Ruminative. Ancestral. War Stories. Mary-Kim Arnold's The Fish & The Dove
Mary-Kim Arnold's debut poetry collection, The Fish & The Dove is out now from Neomi Press. The collection can be purchased through the publisher’s website. The Fish & The Dove was the March 2020 Rumpus Poetry Club selection and has received a Publisher’s Weekly review.
The Fish & The Dove is primarily a reflection on a woman's identity obstructed by the lens of her inherited history. The narrator's ability to understand herself is directly tied to the history that has been passed down to her, which she can discover only through secondary sources. She fails to fully tether her identity to her life in America and strives for an understanding of herself through the storytellers of history. Arnold writes, “I take a weekend away to write but spend whole days/ watching war documentaries online.”
Arnold’s poems are a reflection of the past shown on the body of one living in the present. There is the ever-present insignia of trauma carried down through familial lines. In several pieces, the narrator attempts to understand her existence by examining the history of her birth mother, who lived through the Korean war. This narrator feels a barrier between her understanding of herself and her history, and in response inserts herself into accounts of the war her mother endured, attempting to understand herself through imagining the timeline thwarted by her migration to the United States.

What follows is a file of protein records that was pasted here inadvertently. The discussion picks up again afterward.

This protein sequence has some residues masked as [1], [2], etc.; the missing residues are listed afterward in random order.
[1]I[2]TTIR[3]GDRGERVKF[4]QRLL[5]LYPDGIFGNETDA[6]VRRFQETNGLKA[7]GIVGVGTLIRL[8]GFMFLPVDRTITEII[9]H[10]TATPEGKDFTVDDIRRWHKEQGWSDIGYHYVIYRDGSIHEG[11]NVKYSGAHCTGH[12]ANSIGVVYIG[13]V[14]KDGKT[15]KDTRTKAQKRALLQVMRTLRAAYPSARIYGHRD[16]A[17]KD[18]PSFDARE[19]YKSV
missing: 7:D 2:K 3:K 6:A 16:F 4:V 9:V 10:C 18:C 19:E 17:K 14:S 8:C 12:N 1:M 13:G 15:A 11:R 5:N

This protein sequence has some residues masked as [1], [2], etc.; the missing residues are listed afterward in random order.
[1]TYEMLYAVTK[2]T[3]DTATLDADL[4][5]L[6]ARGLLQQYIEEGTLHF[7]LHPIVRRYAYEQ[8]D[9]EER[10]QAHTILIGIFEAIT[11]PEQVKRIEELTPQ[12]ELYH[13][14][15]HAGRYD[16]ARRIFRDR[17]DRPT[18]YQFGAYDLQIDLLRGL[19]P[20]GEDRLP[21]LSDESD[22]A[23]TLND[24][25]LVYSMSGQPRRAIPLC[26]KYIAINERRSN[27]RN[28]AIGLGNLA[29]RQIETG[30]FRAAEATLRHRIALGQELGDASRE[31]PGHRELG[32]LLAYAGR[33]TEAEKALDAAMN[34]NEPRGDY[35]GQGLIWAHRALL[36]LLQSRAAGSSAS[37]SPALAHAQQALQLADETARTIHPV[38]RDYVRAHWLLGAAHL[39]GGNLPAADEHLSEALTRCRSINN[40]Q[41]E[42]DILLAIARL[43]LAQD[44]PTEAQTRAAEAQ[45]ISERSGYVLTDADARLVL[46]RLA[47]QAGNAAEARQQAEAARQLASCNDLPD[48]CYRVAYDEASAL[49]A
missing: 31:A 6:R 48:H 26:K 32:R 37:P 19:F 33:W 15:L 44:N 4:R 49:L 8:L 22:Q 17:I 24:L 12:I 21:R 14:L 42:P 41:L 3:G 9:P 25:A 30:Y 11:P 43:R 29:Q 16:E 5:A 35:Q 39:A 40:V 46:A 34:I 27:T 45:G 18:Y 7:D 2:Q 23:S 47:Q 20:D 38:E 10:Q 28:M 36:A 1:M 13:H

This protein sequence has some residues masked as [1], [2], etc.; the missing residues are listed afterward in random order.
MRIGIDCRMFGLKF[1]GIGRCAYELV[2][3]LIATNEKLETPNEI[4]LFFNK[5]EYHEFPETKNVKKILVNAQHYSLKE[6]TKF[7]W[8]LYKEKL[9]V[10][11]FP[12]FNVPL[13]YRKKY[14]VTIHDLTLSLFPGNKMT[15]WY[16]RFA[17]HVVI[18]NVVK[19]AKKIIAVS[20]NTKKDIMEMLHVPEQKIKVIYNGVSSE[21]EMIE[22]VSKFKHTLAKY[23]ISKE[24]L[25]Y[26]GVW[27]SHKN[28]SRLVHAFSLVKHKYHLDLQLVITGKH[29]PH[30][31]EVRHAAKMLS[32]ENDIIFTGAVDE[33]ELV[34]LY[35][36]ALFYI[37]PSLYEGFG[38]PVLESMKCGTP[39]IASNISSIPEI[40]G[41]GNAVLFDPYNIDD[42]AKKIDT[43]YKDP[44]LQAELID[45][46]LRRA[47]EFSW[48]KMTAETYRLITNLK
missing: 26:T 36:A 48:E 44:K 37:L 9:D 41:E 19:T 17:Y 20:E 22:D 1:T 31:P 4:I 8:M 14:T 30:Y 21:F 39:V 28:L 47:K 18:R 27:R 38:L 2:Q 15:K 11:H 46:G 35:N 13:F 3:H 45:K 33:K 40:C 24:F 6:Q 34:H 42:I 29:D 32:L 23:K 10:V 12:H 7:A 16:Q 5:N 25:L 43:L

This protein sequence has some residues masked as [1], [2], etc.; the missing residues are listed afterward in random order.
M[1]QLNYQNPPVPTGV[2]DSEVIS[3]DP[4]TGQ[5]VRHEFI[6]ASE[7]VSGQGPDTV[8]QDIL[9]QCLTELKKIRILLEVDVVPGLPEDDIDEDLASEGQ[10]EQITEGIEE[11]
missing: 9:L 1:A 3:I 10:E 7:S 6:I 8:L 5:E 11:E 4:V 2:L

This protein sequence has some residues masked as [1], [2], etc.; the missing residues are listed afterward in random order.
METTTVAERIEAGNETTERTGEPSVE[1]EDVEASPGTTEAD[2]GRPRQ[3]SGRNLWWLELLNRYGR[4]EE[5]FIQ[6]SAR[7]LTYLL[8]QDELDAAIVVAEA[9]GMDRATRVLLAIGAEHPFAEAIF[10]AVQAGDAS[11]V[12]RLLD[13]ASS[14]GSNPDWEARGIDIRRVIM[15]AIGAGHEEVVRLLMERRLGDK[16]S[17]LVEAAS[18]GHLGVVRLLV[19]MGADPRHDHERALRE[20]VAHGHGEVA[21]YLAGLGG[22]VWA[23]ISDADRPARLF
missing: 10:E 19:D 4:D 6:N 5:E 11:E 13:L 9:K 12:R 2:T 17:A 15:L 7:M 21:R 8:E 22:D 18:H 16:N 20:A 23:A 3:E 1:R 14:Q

The evocation of history imbues itself throughout the collections. The phrase, “..will not bring my mother back…” echoes across poems, as the narrator attempts to hold on to the memory of her mother by learning her history. The constant and vigilant reminder of her history conserves the existence of her mother, whom she is unable to define herself without.
The pervading landscape across Arnold’s poems is a battlefield. The war between peoples, the war between women and men, the war between mother and daughter, and the war between the past and the present. There is no neutrality in binaries. Arnold writes,“...see, here is where you will recognize what side you are on/ see, here is how you will know where you belong…”. In one piece, the narrator asks her American family, “Was I the good Korean or the bad one?” Her American family’s avoidance of the answer tells her, “The bad Korean, for sure.”
The collection also shifts between narratives of the noble and common classes. Arnold writes, “...What is history if not the breath/of the damned rising up?” History, both personal and collective, is marked by battles. She writes, “...in the battle of whales/the backs of shrimp are broken…”. The question left for the reader, then, is where can our narrator find herself amongst these distinctions?